Art and melancholy: from the Enlightenment to the Victorian age
Time: 10:30 - 13:00
Location: Keeley Street
This course has now started
Course Code: VB152
Duration: 6 sessions (over 7 weeks)
What is the course about?
Over the course of five morning art history sessions we will look at the exciting, luscious and romantic art movements of Romanticism and the first so-called British school of painting the Pre-Raphaelites which drew on inspiration not only from the natural world and new ways of painting, but ancient and contemporary literature such as medieval chivalric literature, Shakespeare and the English poet Alfred Lord Tennyson. These art movements coincided with a time of increased commercialism and capitalism in Europe with the advent of a new class – the bourgeoisie; industry and urbanisation and the growth of town and population.
We will look at the depiction of women by Pre-Raphaelite artists who saw them as rather fey, languid, passive creatures, there merely to arouse sensuality and a sense of beauty. We will look at female artists of the period who have been largely neglected and forgotten and consider how they had to struggle as artists in a controlled gendered world where traditionally the art academies and salons were ruled by men. As this is a text-based course, we will analyse a range of art historical methods including recent theoretical frameworks that are germane to the images we are considering, including the role in the scholarship of women and art and gender that started to emerge in the late 19th century with writers such as John Ruskin and Anna Jamieson.
What will we cover?
• Romanticism – the paintings of artists such as Turner, Courbet and Friedrich
• The Pre-Raphaelite Brotherhood – brothers and sisters in paint and the depiction of the natural world in a new form of ultra-realism and different ways in which to paint women
• The discovery of the female artist and her place in a gendered art world
• The place of the art academy, artistic training and what and how to paint.
What will I achieve?
By the end of this course you should be able to...
• Identify key artists and works of art of Romanticism and Pre-Raphaelitism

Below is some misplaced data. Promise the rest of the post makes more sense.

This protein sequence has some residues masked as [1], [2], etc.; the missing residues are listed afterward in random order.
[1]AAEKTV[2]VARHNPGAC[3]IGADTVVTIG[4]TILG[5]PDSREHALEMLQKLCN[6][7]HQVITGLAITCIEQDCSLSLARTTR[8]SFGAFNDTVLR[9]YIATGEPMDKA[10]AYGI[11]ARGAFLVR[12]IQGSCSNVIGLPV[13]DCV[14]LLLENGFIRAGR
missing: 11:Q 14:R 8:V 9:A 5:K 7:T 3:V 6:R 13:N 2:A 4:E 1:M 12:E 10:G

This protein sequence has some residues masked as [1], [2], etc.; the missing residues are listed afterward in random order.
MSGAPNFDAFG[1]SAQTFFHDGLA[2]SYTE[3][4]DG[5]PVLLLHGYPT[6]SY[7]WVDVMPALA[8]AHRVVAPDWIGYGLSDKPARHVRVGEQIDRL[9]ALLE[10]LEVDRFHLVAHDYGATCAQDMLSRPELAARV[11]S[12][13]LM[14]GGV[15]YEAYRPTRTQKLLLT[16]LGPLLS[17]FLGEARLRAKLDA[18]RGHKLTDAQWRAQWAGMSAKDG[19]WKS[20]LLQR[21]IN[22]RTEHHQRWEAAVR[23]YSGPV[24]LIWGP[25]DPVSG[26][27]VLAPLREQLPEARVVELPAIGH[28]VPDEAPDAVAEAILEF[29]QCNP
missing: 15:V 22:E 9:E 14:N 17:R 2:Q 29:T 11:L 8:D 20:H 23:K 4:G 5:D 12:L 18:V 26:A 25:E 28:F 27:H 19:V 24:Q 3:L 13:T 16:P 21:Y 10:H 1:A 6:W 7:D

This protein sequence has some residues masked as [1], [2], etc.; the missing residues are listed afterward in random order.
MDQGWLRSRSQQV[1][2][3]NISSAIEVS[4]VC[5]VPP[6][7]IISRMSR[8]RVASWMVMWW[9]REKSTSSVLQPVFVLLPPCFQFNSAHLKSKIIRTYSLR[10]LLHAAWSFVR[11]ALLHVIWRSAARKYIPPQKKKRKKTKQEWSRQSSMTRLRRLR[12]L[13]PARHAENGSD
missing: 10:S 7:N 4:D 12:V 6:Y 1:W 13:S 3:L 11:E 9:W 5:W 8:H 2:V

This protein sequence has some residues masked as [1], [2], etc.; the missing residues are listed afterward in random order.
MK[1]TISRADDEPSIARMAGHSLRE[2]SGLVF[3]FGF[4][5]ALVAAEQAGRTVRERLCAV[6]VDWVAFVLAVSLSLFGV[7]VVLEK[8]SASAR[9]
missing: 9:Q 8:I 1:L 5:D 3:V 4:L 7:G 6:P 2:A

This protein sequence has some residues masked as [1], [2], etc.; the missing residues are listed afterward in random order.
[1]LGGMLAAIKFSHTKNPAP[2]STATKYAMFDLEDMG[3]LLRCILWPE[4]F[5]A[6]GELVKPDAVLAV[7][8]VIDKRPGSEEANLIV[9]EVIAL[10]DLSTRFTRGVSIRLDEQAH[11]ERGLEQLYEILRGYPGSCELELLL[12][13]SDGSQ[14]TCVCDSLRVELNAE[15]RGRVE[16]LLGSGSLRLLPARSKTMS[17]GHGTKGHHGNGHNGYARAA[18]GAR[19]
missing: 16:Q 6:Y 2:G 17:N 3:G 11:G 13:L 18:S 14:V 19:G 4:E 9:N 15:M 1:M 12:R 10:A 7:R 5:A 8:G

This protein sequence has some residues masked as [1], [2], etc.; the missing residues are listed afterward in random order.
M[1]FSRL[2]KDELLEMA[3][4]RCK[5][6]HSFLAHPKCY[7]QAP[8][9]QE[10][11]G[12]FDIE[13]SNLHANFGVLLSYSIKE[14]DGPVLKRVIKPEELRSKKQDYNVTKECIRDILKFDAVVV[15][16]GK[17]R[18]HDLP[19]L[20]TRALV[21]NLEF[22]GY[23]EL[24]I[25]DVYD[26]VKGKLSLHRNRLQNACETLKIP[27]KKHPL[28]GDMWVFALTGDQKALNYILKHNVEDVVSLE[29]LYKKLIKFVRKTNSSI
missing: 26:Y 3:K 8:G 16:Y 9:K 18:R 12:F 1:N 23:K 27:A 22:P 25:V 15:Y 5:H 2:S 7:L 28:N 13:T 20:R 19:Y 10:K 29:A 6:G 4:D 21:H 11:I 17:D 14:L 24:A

• Critically read and analyse texts that relate to the aesthetics of Romanticism and the place of women in art and the role of art education in the 19th century
• Start to develop informed views on the role of gender as a critical enquiry in the history of art through textual reading and discussion.
What level is the course and do I need any particular skills?
This course is suitable for all levels.
You should be able to follow simple written and verbal instructions, demonstrations, hand-outs and health and safety information, and will be invited to take part in group discussion.
How will I be taught, and will there be any work outside the class?
You will be taught with lecture, slide presentations and group discussions. Handouts will be provided by your tutor to support your learning on the course.
Are there any other costs? Is there anything I need to bring?
You might wish to purchase a notebook for taking notes. You might wish to buy some of the books on any reading list provided.
When I've finished, what course can I do next?
You might also be interested in:
• VB126: Art and identity: from the High Renaissance to the Reformation
• VB147: Art and power: from the Counter Reformation to the Baroque
• VB148: Art and Empire: in the Early Modern Era
• VB149: Art and Revolution: in the long 18th century
• VB857: Art and science
• VB888: Art and critical theory: ways to think about art - vision and gaze
• VB889: Art and critical theory: feminism, post-colonialism and the death of the artist.
Emma Rose Barber is an art historian who has been teaching adults for over 25 years. She specialises in the visual culture of the Middle Ages and the Italian and Northern Renaissance. She has also taught classes on British art and has designed many different courses such as Last Suppers in Florence and Bosch, Breughel and the Surrealists. She has also given lectures on Women and Art. She used to run the history of art department at the British Institute in Florence and works for many institutions such as the Open University, Morley College and the department of continuing education at the University of Oxford. Her book – 111 Churches that you Shouldn’t Miss in London - is coming out in the autumn of 2020. She has spent the last five years with a Mini A-Z looking for churches to write about, many of which can be found on her blog – https://theitinerantchurchgoer.wordpress.com/. She is also writing a Cultural History of Wayfaring and writes articles for Selvedge Magazine.
Please note: We reserve the right to change our tutors from those advertised. This happens rarely, but if it does, we are unable to refund fees due to this. Our tutors may have different teaching styles; however we guarantee a consistent quality of teaching in all our courses.